West Virginia University Research

WVU Physics and Astronomy:

Space Weather
The WVU Physics and Astronomy team will analyze "Space Weather", or the effects of the space environment on technologies such as spacecraft, based upon the results they collect from the following instruments: a Langmuir probe, a radio sounder, and particle counters. The Langmuir probe will be used to measure electron density and temperature of the ionosphere, while the radio sounder will collect plasma density information and magnetic field measurements. Additionally, the particle counters will detect high fluxes of precipitating electrons, which can produce surface and deep dielectric charging on a CubeSat. Ultimately, the combination of all measurements taken will aid in their understanding of space weather and our ability to predict the state of the ionosphere.

Click on the image to the right to learn more by visiting the Space Weather Website.
Space Weather Website
WVU Lane Department of Computer Science and Electrical Engineering:

III-V Nitride-Based Materials
This team is employing a precision optoelectronic sensor module containing arrays of light-emitting diodes (LEDs) and photodiodes (PDs) for short-range distance measurement and shape rendering. However, because of space's extremely low temperatures and high levels of radiation, shielding is necessary to ensure the reliability and functionality of the optoelectronic sensor module. Their intent is to test the durability of III-V Nitride-Based Materials for shielding, as well as test the performance of the core components of the sensor at various conditions in space. As a result, the department will be able to determine the optimal thickness for sufficient shielding and extended measurement capabilities.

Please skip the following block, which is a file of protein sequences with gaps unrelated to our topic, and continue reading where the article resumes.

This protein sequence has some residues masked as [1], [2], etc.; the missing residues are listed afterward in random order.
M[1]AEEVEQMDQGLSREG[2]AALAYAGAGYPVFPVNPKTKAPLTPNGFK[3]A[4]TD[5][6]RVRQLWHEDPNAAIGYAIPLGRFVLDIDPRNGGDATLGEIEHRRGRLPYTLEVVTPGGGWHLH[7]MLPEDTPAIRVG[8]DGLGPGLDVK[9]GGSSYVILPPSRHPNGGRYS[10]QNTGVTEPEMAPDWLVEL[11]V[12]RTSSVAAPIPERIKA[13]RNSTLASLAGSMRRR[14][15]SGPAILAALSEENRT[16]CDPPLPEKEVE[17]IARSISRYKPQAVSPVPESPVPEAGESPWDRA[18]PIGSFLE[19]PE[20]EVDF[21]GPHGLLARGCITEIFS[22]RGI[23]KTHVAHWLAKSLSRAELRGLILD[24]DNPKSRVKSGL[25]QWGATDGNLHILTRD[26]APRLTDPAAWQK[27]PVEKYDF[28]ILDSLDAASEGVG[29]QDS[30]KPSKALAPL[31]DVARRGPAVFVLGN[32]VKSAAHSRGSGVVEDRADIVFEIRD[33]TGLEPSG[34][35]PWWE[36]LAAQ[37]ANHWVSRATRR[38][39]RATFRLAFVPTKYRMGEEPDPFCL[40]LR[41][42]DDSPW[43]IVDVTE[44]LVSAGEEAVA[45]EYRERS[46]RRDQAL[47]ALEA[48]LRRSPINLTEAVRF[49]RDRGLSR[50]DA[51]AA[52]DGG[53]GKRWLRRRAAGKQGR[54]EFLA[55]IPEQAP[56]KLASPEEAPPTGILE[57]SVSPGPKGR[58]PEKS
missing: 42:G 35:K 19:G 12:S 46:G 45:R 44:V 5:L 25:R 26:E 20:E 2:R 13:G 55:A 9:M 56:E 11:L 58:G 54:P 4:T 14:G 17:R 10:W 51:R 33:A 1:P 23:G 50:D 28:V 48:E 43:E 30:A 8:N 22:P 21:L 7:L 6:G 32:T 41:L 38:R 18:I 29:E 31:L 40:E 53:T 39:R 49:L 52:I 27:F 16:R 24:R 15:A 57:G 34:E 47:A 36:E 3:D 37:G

To learn more about the LED and PD arrays that will be used in STF-1, check out the image to the right.
III-V Nitride Based Materials
WVU Mechanical and Aerospace Engineering (MAE):

Traditionally, high-end IMUs are much larger and more expensive than a regular CubeSat mission can accommodate. However, the WVU MAE Team designed a cluster of 32 smaller, less expensive IMUs with the idea that the averaged results will be extremely accurate. The 2nd generation of this design successfully performed its mission on a sounding rocket in late 2015. The 3rd generation - which overcame the typical size, weight, and power (SWaP) constraints caused by a CubeSat - will be flown on STF-1.

Take a look at the comparison chart to the right to see the advantages of an IMU Swarm over a traditional IMU.
IMU Comparison Image
WVU Mechanical and Aerospace Engineering:

Precise Orbit Determination (POD)
WVU's MAE Department will be employing a NovAtel OEM615 GPS Receiver for the STF-1 mission. This GPS Receiver will ensure Precise Orbit Determination (POD) accuracy through processing collected data using NASA's GIPSY-OASIS technology. This technology uses the GPS data received from a variety of other satellites to determine STF-1's exact location.

Click on the image to the right to visit NovAtel's GPS product page and learn more about the specific GNSS system being used on STF-1.
Novatel GPS Website